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Jan 23, 2007 07:59 AM

san francisco foodie wannabe...

My friend and I are coming to San Francisco in early February. Not familiar with the San Francisco food scene we would like some recommendations.

-We tried to make a reservation at Chez Panisse (downstairs) and were unsuccessful and received a fair amount of attitude. We were looking forward to trying their food...Is the cafe worth trying? Lunch or Dinner?

- We were interested in trying the gems the locals know about and are not too interested in the tourist route. Anything and everything from budget to gourmet delicacies...

- We also looked up the 'slow food' restaurants and found a few that seemed quite good - but it is hard to tell online from websites alone.

Looking forward to your recommendations!

yoyo and tubbs

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  1. If you didn't make a reservation at Chez Panisse in time (weeknights don't book up as fast as weekends, and are cheaper), go to Oliveto. The other top "slow food" restaurants in my book are Zuni, Oliveto, and Pizzaiolo.

    There are several hundred gems, no exaggeration. Read through the archive (too bad search is currently broken), come up with a list, and ask for feedback. Helps to mention where you're coming from and if you'll have a car.

    1. The cafe at chez is nice, and in my opinion a better value as you get to choose anything to eat that you like. the downstairs is formal, and a bit stuffy, from what i have heard.

      i would definetly check out pizzaiolo, on 51st at telegraph. wonderful california italian food, great atmosphere, nothing snotty about it. new pastry chef that is amazing. also, bakesale betty, a local neighbor to pizzaiolo is open till 7 and they have great cookies, scones, and fried chicken sandi's

      3 Replies
      1. re: Doodleboomer

        51st at Telegraph in OAKLAND (remember, this poster and others aren't familiar with the Bay Area).

        1. re: Doodleboomer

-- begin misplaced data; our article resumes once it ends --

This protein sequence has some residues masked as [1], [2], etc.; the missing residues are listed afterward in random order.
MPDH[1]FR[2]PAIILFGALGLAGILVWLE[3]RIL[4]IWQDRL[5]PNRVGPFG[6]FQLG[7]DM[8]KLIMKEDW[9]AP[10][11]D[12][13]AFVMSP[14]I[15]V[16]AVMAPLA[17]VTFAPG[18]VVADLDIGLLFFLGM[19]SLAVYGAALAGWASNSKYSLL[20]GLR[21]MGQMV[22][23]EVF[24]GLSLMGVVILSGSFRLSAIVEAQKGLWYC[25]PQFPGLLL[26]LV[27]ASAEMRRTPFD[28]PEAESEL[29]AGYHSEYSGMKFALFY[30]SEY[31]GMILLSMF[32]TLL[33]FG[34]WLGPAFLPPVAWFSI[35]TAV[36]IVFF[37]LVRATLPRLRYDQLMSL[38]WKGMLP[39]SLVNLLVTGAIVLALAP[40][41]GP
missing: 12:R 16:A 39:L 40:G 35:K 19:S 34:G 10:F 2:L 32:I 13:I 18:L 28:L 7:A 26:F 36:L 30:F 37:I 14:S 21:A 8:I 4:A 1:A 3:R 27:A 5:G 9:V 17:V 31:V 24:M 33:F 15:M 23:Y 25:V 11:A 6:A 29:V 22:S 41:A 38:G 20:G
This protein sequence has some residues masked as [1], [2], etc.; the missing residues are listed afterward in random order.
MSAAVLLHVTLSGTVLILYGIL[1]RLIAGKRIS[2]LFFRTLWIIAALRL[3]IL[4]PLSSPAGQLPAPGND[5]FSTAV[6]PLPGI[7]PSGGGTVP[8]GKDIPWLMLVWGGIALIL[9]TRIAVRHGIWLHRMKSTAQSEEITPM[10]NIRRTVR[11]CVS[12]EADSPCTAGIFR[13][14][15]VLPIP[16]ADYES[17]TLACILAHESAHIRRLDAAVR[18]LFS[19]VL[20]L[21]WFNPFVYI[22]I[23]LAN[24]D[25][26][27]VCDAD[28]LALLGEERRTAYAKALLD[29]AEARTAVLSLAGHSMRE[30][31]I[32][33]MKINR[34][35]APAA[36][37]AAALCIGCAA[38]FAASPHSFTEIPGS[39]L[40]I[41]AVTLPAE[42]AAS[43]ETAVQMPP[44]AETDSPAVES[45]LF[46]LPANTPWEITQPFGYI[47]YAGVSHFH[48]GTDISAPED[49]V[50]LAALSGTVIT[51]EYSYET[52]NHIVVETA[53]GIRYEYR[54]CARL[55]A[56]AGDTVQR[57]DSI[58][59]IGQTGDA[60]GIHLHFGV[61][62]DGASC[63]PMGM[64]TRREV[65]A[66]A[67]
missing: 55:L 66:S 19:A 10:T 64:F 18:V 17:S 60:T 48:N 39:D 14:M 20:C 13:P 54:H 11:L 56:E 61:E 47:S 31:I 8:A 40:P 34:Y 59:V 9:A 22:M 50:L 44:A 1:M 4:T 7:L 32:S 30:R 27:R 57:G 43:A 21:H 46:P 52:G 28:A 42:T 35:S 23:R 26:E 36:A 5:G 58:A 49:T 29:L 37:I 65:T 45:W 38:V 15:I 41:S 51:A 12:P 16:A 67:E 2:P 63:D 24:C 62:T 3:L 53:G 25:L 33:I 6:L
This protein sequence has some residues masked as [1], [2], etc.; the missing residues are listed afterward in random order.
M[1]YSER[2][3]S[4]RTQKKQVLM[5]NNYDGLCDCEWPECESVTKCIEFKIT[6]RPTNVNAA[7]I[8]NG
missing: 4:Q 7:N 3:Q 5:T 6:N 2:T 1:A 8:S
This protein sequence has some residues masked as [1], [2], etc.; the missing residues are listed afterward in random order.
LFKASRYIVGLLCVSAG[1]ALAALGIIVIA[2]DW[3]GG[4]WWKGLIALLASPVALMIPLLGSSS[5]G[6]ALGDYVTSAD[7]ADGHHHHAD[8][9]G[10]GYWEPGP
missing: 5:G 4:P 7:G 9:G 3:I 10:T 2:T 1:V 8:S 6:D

It's not stuffy a bit. The room is gorgeous, the food is terrific, and the wait staff is beyond helpful. One example: The waiter noticed I had cleaned my plate (roast pork) and asked if I would like a second helping. Of course I said, "Yes!" A few minutes later the chef came to the table with my second helping and said, "I heard you liked this." Is that stuffy?

          1. re: Michael Rodriguez

            That pretty much matches my experience.

            Sometimes a lot of customers are wearing suits and whatnot as if they were in a stuffy French place in some other city. Mondays it's mostly schlubby Berkeley types.

        2. I too love Chowhound, (at least I did in the old format), but it's best with specific questions. For large topics such as "where to eat in San Francisco", the format breaks down. Go pick up a copy (or go to Amazon) of Patricia Unterman's Food Lover's Guide to San Francisco. It is not only the best guide to SF restaurants, it's the best city restaurant guide in the country. Large. Comprehensive. Well-written. It's categorized by neighborhood, with indexes by cuisine, price, etc. Armed with this book, you'll be able to dine like a well-informed local.

          4 Replies
          1. re: jimctgc

            That is the best book for the area, though she's sometimes unreliable where chiles are concerned.

            1. re: Robert Lauriston

              Could you be more specific? I'm wondering what you meant by "she's sometimes unreliable where chiles are concerned"?


              1. re: chemchef